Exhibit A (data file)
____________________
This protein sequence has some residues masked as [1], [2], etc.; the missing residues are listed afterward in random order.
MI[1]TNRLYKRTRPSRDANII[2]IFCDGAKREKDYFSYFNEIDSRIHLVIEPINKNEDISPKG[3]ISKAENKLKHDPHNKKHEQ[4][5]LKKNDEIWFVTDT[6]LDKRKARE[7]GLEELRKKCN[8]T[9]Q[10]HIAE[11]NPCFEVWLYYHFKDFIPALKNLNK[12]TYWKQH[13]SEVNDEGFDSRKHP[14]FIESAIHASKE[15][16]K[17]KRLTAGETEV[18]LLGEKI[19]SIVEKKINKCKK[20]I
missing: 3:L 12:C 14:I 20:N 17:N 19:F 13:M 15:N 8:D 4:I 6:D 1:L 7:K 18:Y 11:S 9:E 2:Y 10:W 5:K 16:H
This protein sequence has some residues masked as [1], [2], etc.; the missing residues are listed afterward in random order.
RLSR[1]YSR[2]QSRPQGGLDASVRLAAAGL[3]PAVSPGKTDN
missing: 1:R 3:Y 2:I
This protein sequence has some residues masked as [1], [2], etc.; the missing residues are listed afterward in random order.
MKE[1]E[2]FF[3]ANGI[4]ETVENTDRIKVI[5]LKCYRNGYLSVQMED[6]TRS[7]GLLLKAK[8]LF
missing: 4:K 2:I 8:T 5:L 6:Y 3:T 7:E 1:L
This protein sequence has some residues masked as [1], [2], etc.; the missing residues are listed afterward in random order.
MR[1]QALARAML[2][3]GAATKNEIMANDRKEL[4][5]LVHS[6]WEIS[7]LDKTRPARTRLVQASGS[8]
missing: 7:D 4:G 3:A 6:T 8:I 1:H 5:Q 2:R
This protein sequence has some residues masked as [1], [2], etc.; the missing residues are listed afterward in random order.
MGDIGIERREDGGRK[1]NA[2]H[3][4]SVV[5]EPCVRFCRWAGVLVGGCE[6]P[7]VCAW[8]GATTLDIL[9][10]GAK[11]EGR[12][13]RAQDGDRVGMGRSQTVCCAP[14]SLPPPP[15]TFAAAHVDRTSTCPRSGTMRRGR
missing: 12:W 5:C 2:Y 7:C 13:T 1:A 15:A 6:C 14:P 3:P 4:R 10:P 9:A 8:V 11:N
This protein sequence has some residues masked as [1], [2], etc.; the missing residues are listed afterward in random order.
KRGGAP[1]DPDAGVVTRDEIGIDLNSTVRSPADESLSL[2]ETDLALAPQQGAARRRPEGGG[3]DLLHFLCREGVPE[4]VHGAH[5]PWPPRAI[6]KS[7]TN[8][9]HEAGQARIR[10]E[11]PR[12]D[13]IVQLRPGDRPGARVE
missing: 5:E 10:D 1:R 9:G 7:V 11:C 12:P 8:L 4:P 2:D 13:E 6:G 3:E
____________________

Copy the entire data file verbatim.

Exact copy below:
This protein sequence has some residues masked as [1], [2], etc.; the missing residues are listed afterward in random order.
MI[1]TNRLYKRTRPSRDANII[2]IFCDGAKREKDYFSYFNEIDSRIHLVIEPINKNEDISPKG[3]ISKAENKLKHDPHNKKHEQ[4][5]LKKNDEIWFVTDT[6]LDKRKARE[7]GLEELRKKCN[8]T[9]Q[10]HIAE[11]NPCFEVWLYYHFKDFIPALKNLNK[12]TYWKQH[13]SEVNDEGFDSRKHP[14]FIESAIHASKE[15][16]K[17]KRLTAGETEV[18]LLGEKI[19]SIVEKKINKCKK[20]I
missing: 3:L 12:C 14:I 20:N 17:N 19:F 13:M 15:N 8:D 4:I 6:D 1:L 7:K 18:Y 11:S 9:E 2:Y 10:W 5:K 16:H
This protein sequence has some residues masked as [1], [2], etc.; the missing residues are listed afterward in random order.
RLSR[1]YSR[2]QSRPQGGLDASVRLAAAGL[3]PAVSPGKTDN
missing: 1:R 3:Y 2:I
This protein sequence has some residues masked as [1], [2], etc.; the missing residues are listed afterward in random order.
MKE[1]E[2]FF[3]ANGI[4]ETVENTDRIKVI[5]LKCYRNGYLSVQMED[6]TRS[7]GLLLKAK[8]LF
missing: 4:K 2:I 8:T 5:L 6:Y 3:T 7:E 1:L
This protein sequence has some residues masked as [1], [2], etc.; the missing residues are listed afterward in random order.
MR[1]QALARAML[2][3]GAATKNEIMANDRKEL[4][5]LVHS[6]WEIS[7]LDKTRPARTRLVQASGS[8]
missing: 7:D 4:G 3:A 6:T 8:I 1:H 5:Q 2:R
This protein sequence has some residues masked as [1], [2], etc.; the missing residues are listed afterward in random order.
MGDIGIERREDGGRK[1]NA[2]H[3][4]SVV[5]EPCVRFCRWAGVLVGGCE[6]P[7]VCAW[8]GATTLDIL[9][10]GAK[11]EGR[12][13]RAQDGDRVGMGRSQTVCCAP[14]SLPPPP[15]TFAAAHVDRTSTCPRSGTMRRGR
missing: 12:W 5:C 2:Y 7:C 13:T 1:A 15:A 6:C 14:P 3:P 4:R 10:P 9:A 8:V 11:N
This protein sequence has some residues masked as [1], [2], etc.; the missing residues are listed afterward in random order.
KRGGAP[1]DPDAGVVTRDEIGIDLNSTVRSPADESLSL[2]ETDLALAPQQGAARRRPEGGG[3]DLLHFLCREGVPE[4]VHGAH[5]PWPPRAI[6]KS[7]TN[8][9]HEAGQARIR[10]E[11]PR[12]D[13]IVQLRPGDRPGARVE
missing: 5:E 10:D 1:R 9:G 7:V 11:C 12:P 8:L 4:P 2:D 13:E 6:G 3:E